7 Ways Internalized Misogyny Creeps Into Our Lives

"Can I be misogynistic when I'm a woman?" a friend asked when I pointed out that her view of girls as "fussy" contained hints of misogyny. "Yes," I answered — we all can. There are so many ways that internalized misogyny shows up in our lives that it's difficult not to be.

Internalized misogyny does not refer outright to a belief in the inferiority of women. It refers to the byproducts of this societal view that cause women to shame, doubt, and undervalue themselves and others of their gender. It shows up even in the most feminist and socially conscious of us. And it's insidious.

If internalized misogyny were an intentional plan of patriarchy — which it isn't; it's just an automatic effect of it — it would be a brilliant one. It allows women to perpetuate the oppression imposed on them for centuries without any effort on anyone's part.

If you notice signs that you have internalized the sexism directed toward you, don't be hard on yourself. How could you not? It's in the air we breath. Still, it's helpful to be aware. Awareness of any form of sexism lets us question it rather than take its toxic messages at face value. So, here are some phenomena in your everyday life that might very well reflect internalized misogyny.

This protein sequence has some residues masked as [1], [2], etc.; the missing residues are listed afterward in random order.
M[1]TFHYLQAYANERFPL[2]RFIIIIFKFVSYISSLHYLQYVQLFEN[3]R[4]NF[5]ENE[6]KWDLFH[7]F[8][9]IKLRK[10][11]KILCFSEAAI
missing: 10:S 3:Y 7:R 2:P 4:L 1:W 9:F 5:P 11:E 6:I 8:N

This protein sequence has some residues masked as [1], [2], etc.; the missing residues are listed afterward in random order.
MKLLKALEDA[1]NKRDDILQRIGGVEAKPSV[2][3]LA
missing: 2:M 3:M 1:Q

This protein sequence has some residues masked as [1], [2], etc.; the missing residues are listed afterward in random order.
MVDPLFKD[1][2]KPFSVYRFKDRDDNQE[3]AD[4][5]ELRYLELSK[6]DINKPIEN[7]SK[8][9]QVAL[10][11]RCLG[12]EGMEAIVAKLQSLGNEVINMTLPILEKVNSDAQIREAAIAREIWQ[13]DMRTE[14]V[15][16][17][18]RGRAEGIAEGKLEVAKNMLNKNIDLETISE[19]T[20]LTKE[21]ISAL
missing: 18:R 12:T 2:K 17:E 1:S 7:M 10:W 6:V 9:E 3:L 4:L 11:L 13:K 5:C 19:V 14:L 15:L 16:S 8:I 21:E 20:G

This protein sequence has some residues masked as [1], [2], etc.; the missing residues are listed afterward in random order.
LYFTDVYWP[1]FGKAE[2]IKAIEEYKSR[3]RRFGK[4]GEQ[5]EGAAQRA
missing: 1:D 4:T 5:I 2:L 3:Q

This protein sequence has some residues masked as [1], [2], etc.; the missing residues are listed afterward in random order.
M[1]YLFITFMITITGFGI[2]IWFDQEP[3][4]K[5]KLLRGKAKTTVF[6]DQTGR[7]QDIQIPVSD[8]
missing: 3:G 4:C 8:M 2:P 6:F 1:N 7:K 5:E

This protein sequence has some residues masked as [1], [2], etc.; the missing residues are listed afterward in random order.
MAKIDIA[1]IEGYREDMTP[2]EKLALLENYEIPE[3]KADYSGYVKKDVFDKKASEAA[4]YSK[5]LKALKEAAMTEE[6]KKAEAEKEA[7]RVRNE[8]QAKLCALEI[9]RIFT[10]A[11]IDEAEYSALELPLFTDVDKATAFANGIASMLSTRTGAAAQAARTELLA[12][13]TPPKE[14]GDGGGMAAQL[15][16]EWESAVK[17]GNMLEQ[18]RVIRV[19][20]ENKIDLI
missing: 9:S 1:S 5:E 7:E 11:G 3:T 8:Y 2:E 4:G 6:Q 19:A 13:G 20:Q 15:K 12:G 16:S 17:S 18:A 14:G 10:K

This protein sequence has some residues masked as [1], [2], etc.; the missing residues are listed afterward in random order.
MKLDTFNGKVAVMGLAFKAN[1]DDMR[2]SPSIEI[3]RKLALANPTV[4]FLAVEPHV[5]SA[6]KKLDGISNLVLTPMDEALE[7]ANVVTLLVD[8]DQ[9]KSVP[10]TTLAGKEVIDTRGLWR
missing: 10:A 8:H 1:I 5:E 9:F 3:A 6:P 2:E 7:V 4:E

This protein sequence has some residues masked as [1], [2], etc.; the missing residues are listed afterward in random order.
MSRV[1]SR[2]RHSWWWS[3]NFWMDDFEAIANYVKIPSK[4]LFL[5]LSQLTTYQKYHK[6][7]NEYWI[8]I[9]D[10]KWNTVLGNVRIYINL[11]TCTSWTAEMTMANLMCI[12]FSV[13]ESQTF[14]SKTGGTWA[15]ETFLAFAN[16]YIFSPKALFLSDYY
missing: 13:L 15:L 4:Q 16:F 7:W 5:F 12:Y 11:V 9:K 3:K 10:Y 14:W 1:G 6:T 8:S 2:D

1. Taking More Pride In Your "Feminine" Qualities Than In Other Ones

Don't get me wrong: We should all feel free to take pride in any of our qualities regardless of our gender. But sometimes, women value their "feminine" qualities more than their "masculine" ones or strive toward "feminine" qualities at the expense of their well being. For example, being small is considered feminine. When we take pride in ourselves for being skinny because we're conforming to the ideal of women as unimposing and ascetic and conventionally "beautiful," not because that's how our body just is, we are perpetuating a standard of beauty that harms us.

2. Taking More Pride In Your "Masculine" Qualities Than In Other Ones

Though we are encouraged to attain some "feminine" qualities, like smallness, we are discouraged from cultivating others, like the propensity to cry. We are supposed to be sensitive, but not too sensitive; otherwise, we are called irrational. So sometimes, when we act "masculine" by resisting emotion, we feel like that is superior to expressing ourselves. But that very idea is based in misogyny. If tears were associated with men, they'd probably be considered a sign of bravery. If you find yourself wanting to act "masculine" for reasons other than just being yourself, it is very understandable, but also may have misogynistic roots.

3. Looking Down On Other Women

When we consider ourselves a rare exception to our gender for being easygoing or strong or more focused on inner qualities than appearance, we insult all women and therefore ourselves. This also applies when we compliment other women, as my friend did in the example I started with by commending one supposedly rare woman for not being "fussy." As long as we view ourselves or a select few women as the exception, we will not change the rule.